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Kia Australia mounts hybrid model push

Hy hope: Kia Motors Australia has identified small SUVs such as the new Seltos as prime candidates for hybrid powertrains, along with passenger model lines.

Lack of EV supply for Australian market forces Kia to look at hybrid options

30 Jan 2020

KIA Motors Australia (KMAu) has revised its strategy of offering only full-electric powertrains as an alternative to combustion engines, with hybrid variants of key models now under consideration due to overseas markets such as Europe given priority for the limited global supply of EVs.


KMAu had planned to enter the EV segment early this year with the e-Niro and Soul EV models launching in conjunction with its sponsorship of the Australian Open tennis tournament, but a lack of supply for this market has pushed these opening salvos back to later this year or into 2021.


Speaking to GoAuto in Melbourne last weekend, KMAu chief operating officer Damien Meredith said he would continue to argue the case for Australia to receive EVs at the earliest available opportunity, but revealed that hybrids were now on the agenda across its passenger car and SUV model lines.


“Our thinking has always been moving from internal combustion engines, straight into EVs,” he said.


“Supply has upset that strategy, so we are looking at some hybrids and we’ll see what happens.


“Everything that’s available we’ve looked at. But for example, if we can’t get EVs for, say, three years, we would certainly look at our hybrid options to meet our requirements and to tell a story.


“We’d look at the situation with certainly our small SUVs and our passenger cars.”


Models such as the Sportage, Seltos and incoming Stonic are prime candidates to get hybrid tech, and while Mr Meredith was less upbeat about recently confirmed hybrid versions of the incoming fourth-generation Sorento – including a plug-in variant – GoAuto understands that the company would look to build a case for adding the low-emissions electrified powertrains to the line-up of the new large SUV as soon as they become available.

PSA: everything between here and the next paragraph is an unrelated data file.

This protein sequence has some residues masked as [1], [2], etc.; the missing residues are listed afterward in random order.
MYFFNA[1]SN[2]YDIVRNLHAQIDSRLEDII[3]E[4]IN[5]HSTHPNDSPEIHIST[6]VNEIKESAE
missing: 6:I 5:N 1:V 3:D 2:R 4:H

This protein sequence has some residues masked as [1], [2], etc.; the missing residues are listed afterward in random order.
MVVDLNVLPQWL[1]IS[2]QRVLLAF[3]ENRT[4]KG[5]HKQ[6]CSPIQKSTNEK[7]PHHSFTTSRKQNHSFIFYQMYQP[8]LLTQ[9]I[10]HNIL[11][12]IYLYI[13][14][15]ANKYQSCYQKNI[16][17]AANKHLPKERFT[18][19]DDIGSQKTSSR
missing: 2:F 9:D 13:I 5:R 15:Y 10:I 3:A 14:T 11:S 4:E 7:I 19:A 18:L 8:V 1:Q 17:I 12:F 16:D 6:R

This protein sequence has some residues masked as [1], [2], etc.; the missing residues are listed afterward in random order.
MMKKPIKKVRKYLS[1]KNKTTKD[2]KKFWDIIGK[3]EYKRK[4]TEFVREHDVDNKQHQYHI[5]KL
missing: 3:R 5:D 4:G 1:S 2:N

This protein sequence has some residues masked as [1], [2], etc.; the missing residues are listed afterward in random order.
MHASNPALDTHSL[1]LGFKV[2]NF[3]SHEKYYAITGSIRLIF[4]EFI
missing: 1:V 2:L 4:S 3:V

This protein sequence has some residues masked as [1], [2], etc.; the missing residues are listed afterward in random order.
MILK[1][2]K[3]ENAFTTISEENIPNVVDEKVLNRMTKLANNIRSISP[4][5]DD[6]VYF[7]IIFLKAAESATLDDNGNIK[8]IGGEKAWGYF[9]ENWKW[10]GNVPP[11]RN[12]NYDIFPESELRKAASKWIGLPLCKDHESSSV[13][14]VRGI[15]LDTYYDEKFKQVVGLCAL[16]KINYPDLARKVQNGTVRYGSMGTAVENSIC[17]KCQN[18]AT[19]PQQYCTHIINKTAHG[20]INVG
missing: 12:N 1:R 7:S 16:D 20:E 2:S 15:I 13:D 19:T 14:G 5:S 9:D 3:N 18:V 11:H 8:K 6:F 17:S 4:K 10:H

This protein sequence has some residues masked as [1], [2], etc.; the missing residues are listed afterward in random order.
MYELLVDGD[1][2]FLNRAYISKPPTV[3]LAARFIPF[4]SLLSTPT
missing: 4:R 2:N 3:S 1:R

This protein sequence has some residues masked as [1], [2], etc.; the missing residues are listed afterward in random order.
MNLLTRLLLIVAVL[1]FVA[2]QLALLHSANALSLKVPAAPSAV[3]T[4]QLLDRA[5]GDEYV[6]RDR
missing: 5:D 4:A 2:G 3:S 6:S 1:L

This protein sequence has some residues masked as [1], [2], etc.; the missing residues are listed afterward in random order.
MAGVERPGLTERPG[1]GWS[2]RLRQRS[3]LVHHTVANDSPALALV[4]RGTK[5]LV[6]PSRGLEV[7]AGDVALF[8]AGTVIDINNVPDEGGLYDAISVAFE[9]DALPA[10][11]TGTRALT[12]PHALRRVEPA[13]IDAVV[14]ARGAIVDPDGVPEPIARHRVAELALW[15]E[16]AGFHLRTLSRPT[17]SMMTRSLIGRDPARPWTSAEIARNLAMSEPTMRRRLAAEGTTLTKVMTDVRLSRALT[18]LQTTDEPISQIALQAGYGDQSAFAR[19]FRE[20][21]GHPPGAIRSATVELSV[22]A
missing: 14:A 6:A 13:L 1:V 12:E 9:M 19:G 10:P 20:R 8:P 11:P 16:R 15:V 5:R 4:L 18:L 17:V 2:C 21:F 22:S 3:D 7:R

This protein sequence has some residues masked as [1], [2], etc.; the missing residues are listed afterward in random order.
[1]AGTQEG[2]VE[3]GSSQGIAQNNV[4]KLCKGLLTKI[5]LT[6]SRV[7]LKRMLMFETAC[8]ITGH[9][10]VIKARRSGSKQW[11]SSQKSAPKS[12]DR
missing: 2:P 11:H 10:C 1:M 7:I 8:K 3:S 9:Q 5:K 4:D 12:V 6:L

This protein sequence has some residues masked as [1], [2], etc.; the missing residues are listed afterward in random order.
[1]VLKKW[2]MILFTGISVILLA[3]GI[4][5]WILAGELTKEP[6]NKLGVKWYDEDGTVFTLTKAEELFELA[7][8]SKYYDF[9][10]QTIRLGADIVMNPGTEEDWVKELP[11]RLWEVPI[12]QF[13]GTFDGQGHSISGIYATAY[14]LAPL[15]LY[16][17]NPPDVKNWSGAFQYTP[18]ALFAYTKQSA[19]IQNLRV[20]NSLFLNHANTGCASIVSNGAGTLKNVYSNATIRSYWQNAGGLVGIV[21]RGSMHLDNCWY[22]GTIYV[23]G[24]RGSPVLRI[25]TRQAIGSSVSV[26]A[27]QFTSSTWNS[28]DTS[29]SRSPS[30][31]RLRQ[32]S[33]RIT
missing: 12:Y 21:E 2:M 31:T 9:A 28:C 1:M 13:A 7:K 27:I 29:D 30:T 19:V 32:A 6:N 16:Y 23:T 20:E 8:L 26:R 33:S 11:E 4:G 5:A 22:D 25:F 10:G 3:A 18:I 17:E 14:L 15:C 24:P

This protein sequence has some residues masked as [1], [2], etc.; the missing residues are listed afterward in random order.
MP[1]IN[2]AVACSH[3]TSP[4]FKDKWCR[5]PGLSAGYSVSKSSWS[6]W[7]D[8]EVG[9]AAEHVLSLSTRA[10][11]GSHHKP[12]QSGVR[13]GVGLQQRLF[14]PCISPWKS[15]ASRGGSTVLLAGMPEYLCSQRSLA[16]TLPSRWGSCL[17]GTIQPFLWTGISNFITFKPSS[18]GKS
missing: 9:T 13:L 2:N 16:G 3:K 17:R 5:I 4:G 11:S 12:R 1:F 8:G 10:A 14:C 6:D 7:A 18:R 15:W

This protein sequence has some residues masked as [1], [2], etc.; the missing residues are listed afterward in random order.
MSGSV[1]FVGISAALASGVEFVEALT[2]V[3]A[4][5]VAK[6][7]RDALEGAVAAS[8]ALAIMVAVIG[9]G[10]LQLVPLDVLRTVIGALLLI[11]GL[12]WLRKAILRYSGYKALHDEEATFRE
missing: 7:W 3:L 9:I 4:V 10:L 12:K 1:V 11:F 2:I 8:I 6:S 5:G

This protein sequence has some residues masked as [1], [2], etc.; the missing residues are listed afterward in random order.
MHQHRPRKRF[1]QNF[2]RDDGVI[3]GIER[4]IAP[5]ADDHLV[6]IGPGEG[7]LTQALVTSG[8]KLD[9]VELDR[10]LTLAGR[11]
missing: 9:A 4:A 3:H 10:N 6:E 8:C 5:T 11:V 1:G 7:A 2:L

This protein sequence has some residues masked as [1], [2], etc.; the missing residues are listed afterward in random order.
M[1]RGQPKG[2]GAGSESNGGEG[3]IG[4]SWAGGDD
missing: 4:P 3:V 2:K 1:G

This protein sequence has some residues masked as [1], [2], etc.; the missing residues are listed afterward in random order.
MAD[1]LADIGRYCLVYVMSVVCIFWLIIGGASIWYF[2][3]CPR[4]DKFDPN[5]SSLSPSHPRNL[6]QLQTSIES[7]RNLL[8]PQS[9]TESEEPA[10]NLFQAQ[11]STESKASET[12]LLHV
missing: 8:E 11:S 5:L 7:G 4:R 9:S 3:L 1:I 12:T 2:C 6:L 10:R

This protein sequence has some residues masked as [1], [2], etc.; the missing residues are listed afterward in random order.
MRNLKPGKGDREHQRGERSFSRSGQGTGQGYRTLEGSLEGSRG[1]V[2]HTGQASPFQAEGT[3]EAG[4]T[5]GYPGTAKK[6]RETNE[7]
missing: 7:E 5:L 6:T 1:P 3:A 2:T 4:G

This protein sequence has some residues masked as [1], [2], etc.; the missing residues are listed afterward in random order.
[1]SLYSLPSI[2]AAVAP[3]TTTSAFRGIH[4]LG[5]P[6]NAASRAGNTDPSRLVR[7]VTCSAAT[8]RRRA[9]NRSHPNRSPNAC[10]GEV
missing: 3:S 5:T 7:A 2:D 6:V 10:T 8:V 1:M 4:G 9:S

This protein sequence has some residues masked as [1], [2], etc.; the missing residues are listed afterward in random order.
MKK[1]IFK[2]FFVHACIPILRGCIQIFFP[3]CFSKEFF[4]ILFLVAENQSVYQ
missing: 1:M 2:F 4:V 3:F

On the EV front, Mr Meredith was enthusiastic about reports out of Europe that the Picanto city car will become an all-electric model, saying “we’d look very, very favourably at that”, and welcomed the €100 million ($A163m) deal Kia and Hyundai have just signed with UK-based EV start-up Arrival to build small and medium-sized electric vans and other products targeted at logistics, ride-hailing and shuttle service companies.


Indeed, Mr Meredith is keen to add any virtually other EV variant that becomes available, including the first of a full range of new dedicated EVs – which will swell to 11 by 2026 – which is due for release overseas next year under the ‘Plan S’ global strategy.


“We’re pushing very hard to get supply. We’re putting things in place. But, honestly, when there’s a slowdown in western Europe, then I think supply will loosen up for us,” he said.


Under Plan S, Kia Motors is expecting 25 per cent of its total global sales to be electrified vehicles – a goal that each of its markets will be expected to aspire towards, although achieving such a goal in Australia will be tough when supplies to this market are so limited.


“It’s hard to emulate 25 per cent when you’re not getting 25 per cent supply!” Mr Meredith said.


“We’d try hard, but you would have to (consider) the specific market demands of Australia.”


Mr Meredith said Kia’s global electrified vehicle production and supply was directed to markets such as Europe that have legislation in place to ensure that there is a strong take-up.


However, KMAu general manager of product planning Roland Rivero said the ambitious goals outlined by the parent company under Plan S – which also include a 6.6 per cent share of the global EV market by 2026, not including China – gave the Australian team “some optimism that they are moving towards increasing capacity”.


Mr Meredith added that limiting factors for EV take-up in Australia continued to include a lack of legislation – including the absence of mandatory CO2 regulations – and the lack of recharging infrastructure which discourages long-distance travel.


He said he does not favour taxpayer-funded incentives for buyers of electrified vehicles, saying that “if the investment is there, the R&D is there, the will is there, the legislation is there and the infrastructure is there, that will look after itself”.


And like most other leading mainstream car companies, KMAu is keen to get its hands on as many electrified vehicles as it can in order to satisfy strong demand from government, fleet and other business purchasers who are not price sensitive like private buyers and are more concerned about reducing their average corporate emissions and projecting a clean image with their vehicles.

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